WARSAW, April 8 (Xinhua) -- Teachers across Poland held a national strike on Monday after days of negotiations with the government failed to meet their demands.
According to the unions, teachers at about 80 percent of the country's schools participated in the strike.
If the walkout continues beyond Monday, it could disrupt end of school exams for two age groups of students.
In an attempt to ensure that the exams take place on schedule independently of the strike, the Ministry of Education issued a call for volunteers to help with exam supervision.
Teachers have been asking for pay rises of about 30 percent of their current salaries as of this year. A Polish teacher at the beginning of their career can earn as little as 470 U.S. dollars net per month, while teachers with extra qualifications can make up to 650 U.S. dollars per month.
The Polish government said it could only offer up to half of the monthly raise demanded by the teachers this year. The government additionally proposed a scheme of gradual pay rises to be implemented between 2020 and 2023.
Deputy Prime Minister Beata Szydlo told Polish media last Friday that the promise of a long-term salary increase constituted "a new social contract for teachers."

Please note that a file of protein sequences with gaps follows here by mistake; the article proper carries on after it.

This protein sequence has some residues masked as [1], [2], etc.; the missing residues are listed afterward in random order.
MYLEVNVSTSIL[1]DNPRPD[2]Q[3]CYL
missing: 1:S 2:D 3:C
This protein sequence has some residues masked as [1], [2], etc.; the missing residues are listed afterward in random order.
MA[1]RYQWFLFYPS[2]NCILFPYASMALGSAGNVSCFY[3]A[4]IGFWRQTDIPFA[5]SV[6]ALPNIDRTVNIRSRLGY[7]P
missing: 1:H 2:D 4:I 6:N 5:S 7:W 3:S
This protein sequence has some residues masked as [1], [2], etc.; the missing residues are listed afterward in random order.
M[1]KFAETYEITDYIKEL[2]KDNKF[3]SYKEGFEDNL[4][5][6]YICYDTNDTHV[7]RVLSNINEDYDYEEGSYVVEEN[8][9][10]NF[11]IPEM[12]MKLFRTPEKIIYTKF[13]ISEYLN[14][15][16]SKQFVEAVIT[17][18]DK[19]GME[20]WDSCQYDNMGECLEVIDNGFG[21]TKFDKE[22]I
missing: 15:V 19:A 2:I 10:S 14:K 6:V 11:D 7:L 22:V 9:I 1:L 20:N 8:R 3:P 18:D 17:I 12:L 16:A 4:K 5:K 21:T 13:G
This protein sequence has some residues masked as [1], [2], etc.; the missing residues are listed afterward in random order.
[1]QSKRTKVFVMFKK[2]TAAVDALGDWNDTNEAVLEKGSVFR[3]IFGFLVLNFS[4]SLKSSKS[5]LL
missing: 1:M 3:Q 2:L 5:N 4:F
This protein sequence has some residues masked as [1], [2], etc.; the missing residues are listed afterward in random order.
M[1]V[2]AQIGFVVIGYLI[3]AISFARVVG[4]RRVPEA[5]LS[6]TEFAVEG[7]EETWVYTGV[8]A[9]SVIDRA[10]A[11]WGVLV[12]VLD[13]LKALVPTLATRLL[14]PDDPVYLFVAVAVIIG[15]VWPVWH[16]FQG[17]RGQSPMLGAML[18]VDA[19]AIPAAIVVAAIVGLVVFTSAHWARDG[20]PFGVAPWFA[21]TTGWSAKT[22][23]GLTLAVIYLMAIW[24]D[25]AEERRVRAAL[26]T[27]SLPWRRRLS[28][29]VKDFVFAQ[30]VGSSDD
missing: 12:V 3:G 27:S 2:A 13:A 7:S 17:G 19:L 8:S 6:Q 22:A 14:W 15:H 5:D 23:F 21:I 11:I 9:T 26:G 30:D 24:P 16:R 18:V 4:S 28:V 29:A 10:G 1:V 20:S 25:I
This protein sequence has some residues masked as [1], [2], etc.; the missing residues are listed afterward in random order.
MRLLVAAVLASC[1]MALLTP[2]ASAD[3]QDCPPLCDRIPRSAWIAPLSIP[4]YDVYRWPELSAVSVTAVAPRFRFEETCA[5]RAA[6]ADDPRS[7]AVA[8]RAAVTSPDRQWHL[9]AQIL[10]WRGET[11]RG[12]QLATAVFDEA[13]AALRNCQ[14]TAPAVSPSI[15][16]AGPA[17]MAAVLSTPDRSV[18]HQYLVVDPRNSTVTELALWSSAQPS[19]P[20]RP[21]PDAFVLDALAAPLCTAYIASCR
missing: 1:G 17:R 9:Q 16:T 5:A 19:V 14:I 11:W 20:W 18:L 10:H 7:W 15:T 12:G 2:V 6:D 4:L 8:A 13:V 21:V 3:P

"Today's proposal only amplifies the conflict, it doesn't reduce it," Slawomir Broniarz, head of the Polish Teachers' Union, said in response to the long-term proposal. Broniarz criticized the long-term promises saying the evolution of the minimum wage until 2023 could not be predicted.
"If a strike is to begin in Poland in 40 hours, and the government pours gas on the fire, it means this is the responsibility of the government, and personally of Deputy Prime Minister Szydlo," Slawomir Wittkowicz from the Trade Unions' Forum said last Friday upon hearing the government's proposals.
A third union involved in the negotiations, Solidarity, was more sympathetic to the government.
"The good of the children and not getting them involved in the conflict during what is the already a difficult period of exams has been and continues to be the most important," Wojciech Grzeszek, a Solidarity representative, said on Friday, according to the Polish Press Agency (PAP).
Following last Sunday's inconclusive round of negotiations, Solidarity signed a deal with the government and gave up the protest action. This has had a limited impact on the national strike, however, as most protesting teachers are members of the two unions that did not agree to the government's proposals.